6 Blackness & Whiteness It isnt the American white man who is a racist, but its the American political, economic, and social atmosphere that automatically nourishes a racist psychology in the white man. – The white man is not inherently evil, but Americas racist society influences him to act evilly. The society has produced and nourishes a psychology which brings out the lowest, most base part of human beings. (427) 6

7 Ossie Davis Eulogy Many will ask what Harlem finds to honor in this stormy, controversial and bold young captainand we will smile. Many will say turn awayaway from this man; for he is not a man but a demon, a monster, a subverter and an enemy of the black manand we will smile. They will say that he is of hatea fanatic, a racistwho can only bring evil to the cause for which you struggle! And we will answer and say to them: – Did you ever talk to Brother Malcolm? Did you ever touch him or have him smile at you? Did you ever really listen to him? Did he ever do a mean thing? Was he ever himself associated with violence or any public disturbance? For if you did, you would know him. And if you knew him, you would know why we must honor him: Malcolm was our manhood, our living, black manhood! 7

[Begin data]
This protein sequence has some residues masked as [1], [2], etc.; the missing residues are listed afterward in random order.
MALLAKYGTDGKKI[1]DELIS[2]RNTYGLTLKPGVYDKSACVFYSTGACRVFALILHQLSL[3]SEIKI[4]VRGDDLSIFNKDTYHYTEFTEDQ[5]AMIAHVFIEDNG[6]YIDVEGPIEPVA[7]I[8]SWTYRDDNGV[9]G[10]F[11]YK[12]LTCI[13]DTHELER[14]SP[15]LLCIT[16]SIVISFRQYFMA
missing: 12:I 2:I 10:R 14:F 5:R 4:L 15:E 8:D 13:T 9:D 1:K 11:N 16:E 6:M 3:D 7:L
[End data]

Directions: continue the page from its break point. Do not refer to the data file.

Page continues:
8 Ossie Davis Eulogy However we may have differed with himor with each other about him and his value as a manlet his going from us serve only to bring us together, now. – Consigning these mortal remains to earth, the common mother of all, secure in the knowledge that what we place in the ground is no more now a manbut a seedwhich, after the winter of our discontent, will come forth again to meet us. And we will know him then for what he was and isa princeour own black shining prince!who didnt hesitate to die, because he loved us so. 8

9 Why did you eulogize Malcolm X? – You may anticipate my defense somewhat by considering the following fact: no Negro has yet asked me that question. (My pastor in Grace Baptist Church where I teach Sunday school preached a sermon about Malcolm in which he called him a "giant in a sick world.") Every one of the many letters I got from my own people lauded Malcolm as a man, and commended me for having spoken at his funeral. At the same time-and this is important most of them took special pains to disagree with much or all of what Malcolm said and what he stood for. That is, with one singing exception, they all, every last, black, glory-hugging one of them, knew that Malcolmwhatever else he was or was notMalcolm was a man! 9